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Structural analogy and universal grammar

Structural analogy and universal grammar

John Anderson 6 between

John Anderson 6 between syntax and phonology. In the absence of the UGH, the parallels in expression between semantic and perceptual prominence in the case of heads are much more readily accounted for: dependency is a trans-planar analogy. As indicated, I return to Carr’s objections to such formal parallels below. Basic to the motivating of the UGH is the so-called ‘acquisition problem’, specifically as embodied in the ‘poverty of stimulus’ that is provided for the acquiring child. Lightfoot (1999: §3.3) recognises three levels of ‘poverty of stimulus’. Firstly, the child hears all sorts of utterances which do not represent well-formed sentences of the language. Secondly, ‘a child encounters only a finite range of expressions, but she comes to be able to produce and understand an infinite range of novel sentences, going far beyond the sentences heard in childhood’ (1999: 60). Thirdly, ‘people come to know things subconsciously about their language for which no direct evidence is available in the data to which they are exposed as children learning to speak (1999: 61). Lightfoot concludes (ibid): This third deficiency is quite crucial. The first two, the imperfection and finiteness of the stimuli, are not decisive kinds of data deficiencies. They do not deny that relevant experience for language learning is available: they simply assert that the experience is ‘degenerate’, hard to sort out. The fundamental deficiency is the third, which says not that relevant experience is degenerate but that in certain areas it does not exist at all. This deficiency shapes hypotheses about the linguistic genotype. We can paraphrase the claim being made here as ‘how else, in the absence of stimulus, does the child acquire certain universal aspects of knowledge of a language, if they are not innate?’ However, usually in such ‘poverty-of-stimulus’ arguments little attention is indeed paid to ‘how else?’, and a premature appeal to the UGH is made. But surely the UGH is a last resort strategy; it is a sign of desperation. Supporters of the UGH seem to get desperate very readily. Consider the two familiar sentence types invoked by Lightfoot in this section of his book as relevant to type-three ‘poverty of stimulus’, the ‘crucial’ deficiency: (1) a. * Who do you wanna go? b. * Kim’s happier than Tim’s For many speakers these contrast in acceptability with (2): (2) a. Who do you want to go? b. Kim’s happier than Tim is/Kim’s happier than is Tim ‘Contractions’ which otherwise seem to be quite general are inhibited in these examples. Compare with (1a) the viable sentences with ‘contracted’ forms in (3): (3) a. Do you wanna go? b. Who do you wanna see? alongside: (4) a. Do you want to go? b. Who do you want to see?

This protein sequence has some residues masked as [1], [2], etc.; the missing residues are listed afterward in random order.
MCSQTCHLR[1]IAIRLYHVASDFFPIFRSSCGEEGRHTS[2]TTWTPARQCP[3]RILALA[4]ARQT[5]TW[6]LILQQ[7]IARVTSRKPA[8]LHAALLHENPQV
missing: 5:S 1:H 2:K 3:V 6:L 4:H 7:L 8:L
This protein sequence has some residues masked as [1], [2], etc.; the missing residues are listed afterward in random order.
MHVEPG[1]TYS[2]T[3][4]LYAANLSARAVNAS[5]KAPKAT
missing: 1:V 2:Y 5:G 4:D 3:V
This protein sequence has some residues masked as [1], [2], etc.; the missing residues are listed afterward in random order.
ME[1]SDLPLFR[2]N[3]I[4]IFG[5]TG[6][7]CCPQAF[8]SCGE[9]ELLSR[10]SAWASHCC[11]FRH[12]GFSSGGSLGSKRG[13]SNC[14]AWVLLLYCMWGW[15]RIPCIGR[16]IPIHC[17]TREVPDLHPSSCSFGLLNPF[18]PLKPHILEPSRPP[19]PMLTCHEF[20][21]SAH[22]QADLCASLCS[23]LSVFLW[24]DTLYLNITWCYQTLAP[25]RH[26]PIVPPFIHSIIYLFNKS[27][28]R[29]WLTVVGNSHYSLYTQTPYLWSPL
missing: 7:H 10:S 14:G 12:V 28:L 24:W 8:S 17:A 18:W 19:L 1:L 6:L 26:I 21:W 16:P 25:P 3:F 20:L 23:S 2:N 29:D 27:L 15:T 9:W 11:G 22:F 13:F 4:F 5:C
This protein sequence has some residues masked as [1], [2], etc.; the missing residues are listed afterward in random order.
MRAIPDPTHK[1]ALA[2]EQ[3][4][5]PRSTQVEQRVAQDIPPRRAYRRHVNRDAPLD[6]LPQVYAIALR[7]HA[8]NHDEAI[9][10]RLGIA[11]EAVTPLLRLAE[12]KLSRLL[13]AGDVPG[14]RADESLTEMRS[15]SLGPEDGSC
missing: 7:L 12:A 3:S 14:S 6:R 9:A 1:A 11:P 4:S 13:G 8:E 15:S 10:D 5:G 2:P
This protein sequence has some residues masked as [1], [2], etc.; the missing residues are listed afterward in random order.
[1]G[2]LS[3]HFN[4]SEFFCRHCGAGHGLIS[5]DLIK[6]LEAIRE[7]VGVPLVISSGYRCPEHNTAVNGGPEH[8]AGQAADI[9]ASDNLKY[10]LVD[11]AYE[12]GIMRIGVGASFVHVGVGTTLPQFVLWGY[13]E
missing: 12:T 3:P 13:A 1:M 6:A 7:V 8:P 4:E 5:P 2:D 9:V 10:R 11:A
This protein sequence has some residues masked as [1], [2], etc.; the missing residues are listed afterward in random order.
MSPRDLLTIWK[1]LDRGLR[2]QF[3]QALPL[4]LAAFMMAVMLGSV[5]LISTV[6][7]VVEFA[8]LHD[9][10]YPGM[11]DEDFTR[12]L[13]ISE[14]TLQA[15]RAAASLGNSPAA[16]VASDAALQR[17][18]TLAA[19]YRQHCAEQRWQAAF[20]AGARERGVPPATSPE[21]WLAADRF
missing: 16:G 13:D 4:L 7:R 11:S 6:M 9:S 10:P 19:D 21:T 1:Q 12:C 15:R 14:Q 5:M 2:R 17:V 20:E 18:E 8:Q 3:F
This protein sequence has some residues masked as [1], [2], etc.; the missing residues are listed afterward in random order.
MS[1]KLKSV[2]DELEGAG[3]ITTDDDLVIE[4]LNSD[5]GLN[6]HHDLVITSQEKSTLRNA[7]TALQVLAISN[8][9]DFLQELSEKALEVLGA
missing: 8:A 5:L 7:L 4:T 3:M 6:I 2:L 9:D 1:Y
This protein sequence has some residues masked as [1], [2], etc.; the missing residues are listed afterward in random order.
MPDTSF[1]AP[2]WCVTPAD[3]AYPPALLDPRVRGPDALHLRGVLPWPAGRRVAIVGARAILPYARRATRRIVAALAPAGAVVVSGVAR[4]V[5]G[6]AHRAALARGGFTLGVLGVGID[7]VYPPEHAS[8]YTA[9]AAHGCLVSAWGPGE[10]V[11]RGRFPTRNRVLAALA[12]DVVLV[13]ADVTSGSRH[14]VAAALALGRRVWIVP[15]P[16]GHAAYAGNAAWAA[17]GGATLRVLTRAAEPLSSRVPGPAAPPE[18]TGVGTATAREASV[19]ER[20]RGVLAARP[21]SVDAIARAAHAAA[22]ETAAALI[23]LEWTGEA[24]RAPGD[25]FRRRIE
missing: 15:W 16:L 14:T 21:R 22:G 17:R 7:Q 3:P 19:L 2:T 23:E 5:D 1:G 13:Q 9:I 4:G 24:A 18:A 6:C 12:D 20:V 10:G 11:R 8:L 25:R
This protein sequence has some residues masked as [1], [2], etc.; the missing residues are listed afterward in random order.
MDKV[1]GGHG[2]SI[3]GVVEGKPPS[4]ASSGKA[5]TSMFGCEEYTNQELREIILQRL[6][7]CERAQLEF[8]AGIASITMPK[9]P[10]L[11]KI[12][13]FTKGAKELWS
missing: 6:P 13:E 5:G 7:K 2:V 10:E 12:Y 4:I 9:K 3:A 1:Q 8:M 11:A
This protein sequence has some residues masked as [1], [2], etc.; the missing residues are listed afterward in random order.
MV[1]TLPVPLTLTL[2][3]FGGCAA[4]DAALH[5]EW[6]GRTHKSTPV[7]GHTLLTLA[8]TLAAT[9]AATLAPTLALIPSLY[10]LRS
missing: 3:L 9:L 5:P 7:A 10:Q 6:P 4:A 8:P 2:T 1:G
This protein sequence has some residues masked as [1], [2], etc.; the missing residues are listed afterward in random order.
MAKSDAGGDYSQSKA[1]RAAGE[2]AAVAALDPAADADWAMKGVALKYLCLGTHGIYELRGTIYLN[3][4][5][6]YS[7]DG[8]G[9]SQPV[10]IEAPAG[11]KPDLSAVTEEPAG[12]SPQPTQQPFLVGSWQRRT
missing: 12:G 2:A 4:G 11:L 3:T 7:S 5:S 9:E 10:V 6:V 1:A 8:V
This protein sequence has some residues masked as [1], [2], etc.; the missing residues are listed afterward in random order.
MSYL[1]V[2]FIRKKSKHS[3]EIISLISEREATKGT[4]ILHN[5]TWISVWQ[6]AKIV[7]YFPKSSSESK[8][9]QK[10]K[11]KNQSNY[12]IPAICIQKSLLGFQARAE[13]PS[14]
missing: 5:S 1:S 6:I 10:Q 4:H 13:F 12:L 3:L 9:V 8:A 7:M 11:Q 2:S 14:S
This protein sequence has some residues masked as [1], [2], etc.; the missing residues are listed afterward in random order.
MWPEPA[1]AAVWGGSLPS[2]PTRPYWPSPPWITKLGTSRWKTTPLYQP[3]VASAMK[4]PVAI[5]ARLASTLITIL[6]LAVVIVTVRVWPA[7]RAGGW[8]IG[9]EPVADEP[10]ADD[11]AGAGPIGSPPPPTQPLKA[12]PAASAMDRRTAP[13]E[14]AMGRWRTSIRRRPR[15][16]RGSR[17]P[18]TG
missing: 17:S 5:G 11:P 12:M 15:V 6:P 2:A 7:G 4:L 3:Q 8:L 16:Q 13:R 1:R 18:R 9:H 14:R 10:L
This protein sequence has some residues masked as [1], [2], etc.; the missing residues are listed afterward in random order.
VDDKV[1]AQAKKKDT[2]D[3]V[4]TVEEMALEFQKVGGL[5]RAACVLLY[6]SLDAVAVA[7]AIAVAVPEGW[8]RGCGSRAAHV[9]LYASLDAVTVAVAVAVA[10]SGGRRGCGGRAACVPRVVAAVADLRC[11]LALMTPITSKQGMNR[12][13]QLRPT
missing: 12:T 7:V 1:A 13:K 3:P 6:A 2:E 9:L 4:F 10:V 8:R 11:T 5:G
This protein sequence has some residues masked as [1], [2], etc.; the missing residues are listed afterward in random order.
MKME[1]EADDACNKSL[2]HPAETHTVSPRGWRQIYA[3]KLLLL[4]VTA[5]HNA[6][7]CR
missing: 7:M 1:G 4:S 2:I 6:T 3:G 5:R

7 Structural analogy and universal grammar In the preceding section of the book (§3.2) Lightfoot introduces the principles of ‘universal grammar’ which enable the child to know, in the absence of stimulus, that (1 a) but not (3) is ill-formed, as is the second ‘contraction’ in (1b) but not the first. ‘Clitics and their behavior are predefined’ (1999: 58). Specifically, in terms of behaviour, in the first place, the contractee and its host must be in a ‘government’ relation syntactically. In (3) and (4), for instance, want ‘governs’ to, and contraction may occur. There is considerable uncertainty in Lightfoot’s discussion as to what ‘government’ involves (cf. p.56, p.75 n.2, p. 241), but in this instance it seems to amount to the ‘headcomplement’ relation (cf. p.56). In (5), however, the to following want is not ‘governed’ by it, is not its complement, and contraction is ruled out: (5) a. They don’t want to win games to be their only goal b. * They don’t wanna win games to be their only goal Further, ‘when an understood element intervenes between want and to, wanna does not occur in the speech of most people’ (1999: 57). This is what prevents (for most people) the contraction in (1a) corresponding to (2a). Thus, ‘part of what a child developing a grammar needs to do is to determine the clitics in his or her linguistic environment, knowing in advance of any experience that these are small, unstressed items left- or right-attached to an adjacent element under a structural relation of government, with no other (phonetic or “understood”) element intervening’ (ibid). I ignore here the problem that not all children seem to know in advance that ‘no other (phonetic or “understood”) element’ can intervene – namely those for whom (1a) is quite acceptable. More crucially, it seems to me that the way that the conditions on contraction are formulated here tends to obscure the fact that none of the knowledge involved is as ‘austerely’ linguistic as entry into Carr’s conception of UG requires of it. Notice firstly that the so-called ‘clitics’ involved here are forms that are semantically light and phonologically reduced, thus identifiable in cognitive terms. Secondly – and this is true of much of syntax - the constraints on ‘contraction’ reduce to a close-connectivity condition, and (degree of) connectivity is a general cognitively-based relationship. Consider in this respect the representations that we might provide for the sentences in (3/4) within the system advocated in Anderson (1997): (6) a. • : : • • : : : : • : • : : : : : • : : • : : : : : : • : : : : : : : : do you want to go

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